Family and Caregiver Support 

Taking care of a child with a rare and complex syndrome is challenging. R(14) can have impact not only on a child but also parents and siblings. Families might need strong support. This can include: 

  • Attention and time given to unaffected sibling 
  • Peer support groups for those whose lives are affected by r(14)  


R(14) is a lifelong condition with no cure. Children with the disorder will not be able to function independently as adults. They will typically need assistance with all activities of daily living. Long-term intensive therapies are very important. They can make sure that children with r(14) can function to their full potential. 

Caring for a child with a rare disorder and complex medical needs can be stressful for families. In particular, a spouse staying home as a caregiver and unaffected siblings may feel added stress. It is important that the entire family get the support they need.  


Ring14 USA
Ring14 USA is a non-profit organization founded by a group of mothers whose children have Ring14 syndrome. They advocate for all those affected by the rare neurodevelopmental disorders of the 14th chromosome, in particular Ring14 syndrome. From the children who suffer from the symptoms to all the doctors, caregivers, friends, and family who help to care for these fragile children. Ring14’s vision is to create a brighter future for these children by finding targeted treatments and therapies which will enable them to reach their full potential and live their best life. They have created a supportive community for the Ring14 families, so that no one faces these challenges alone. Ring14 USA hosts the Ring14 USA private Facebook group which has over 100 members.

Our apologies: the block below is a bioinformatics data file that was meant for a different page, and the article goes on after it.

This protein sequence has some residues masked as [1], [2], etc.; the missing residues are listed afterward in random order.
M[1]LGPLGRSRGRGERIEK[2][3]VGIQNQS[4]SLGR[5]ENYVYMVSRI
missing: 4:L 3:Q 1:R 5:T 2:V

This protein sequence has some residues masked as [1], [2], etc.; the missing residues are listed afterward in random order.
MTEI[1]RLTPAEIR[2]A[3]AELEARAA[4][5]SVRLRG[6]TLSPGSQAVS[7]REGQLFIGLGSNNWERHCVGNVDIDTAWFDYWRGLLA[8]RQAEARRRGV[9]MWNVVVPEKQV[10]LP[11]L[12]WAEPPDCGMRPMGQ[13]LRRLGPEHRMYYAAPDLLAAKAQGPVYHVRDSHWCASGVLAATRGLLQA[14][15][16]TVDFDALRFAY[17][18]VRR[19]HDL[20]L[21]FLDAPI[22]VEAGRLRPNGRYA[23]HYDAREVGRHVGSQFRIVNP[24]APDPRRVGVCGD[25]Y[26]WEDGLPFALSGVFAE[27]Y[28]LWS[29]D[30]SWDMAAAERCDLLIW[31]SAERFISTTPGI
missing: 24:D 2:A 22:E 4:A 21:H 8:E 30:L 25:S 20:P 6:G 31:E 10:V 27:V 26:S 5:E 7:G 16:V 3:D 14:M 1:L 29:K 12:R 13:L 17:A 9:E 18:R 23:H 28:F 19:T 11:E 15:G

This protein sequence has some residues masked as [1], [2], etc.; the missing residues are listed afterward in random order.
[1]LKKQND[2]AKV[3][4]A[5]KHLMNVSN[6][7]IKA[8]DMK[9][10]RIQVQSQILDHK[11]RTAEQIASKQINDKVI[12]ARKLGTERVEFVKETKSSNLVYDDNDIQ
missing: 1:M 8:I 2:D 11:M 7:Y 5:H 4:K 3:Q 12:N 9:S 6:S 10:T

Research efforts are organized through Ring14 International, a worldwide nonprofit organization that functions as a coordinating network for the various national Ring14 chapters which all share the same objectives. The main goals of Ring14 International is to support and promote, on an international level, medical and scientific research regarding the syndromes of the 14th chromosome. Ring14 International consists of the established chapters in Italy and USA and new chapters in France, Spain, Netherlands, and Belgium with more opening in the future. Ring14 International hosts the Chromosome Ring 14 International private Facebook group with over 400 members.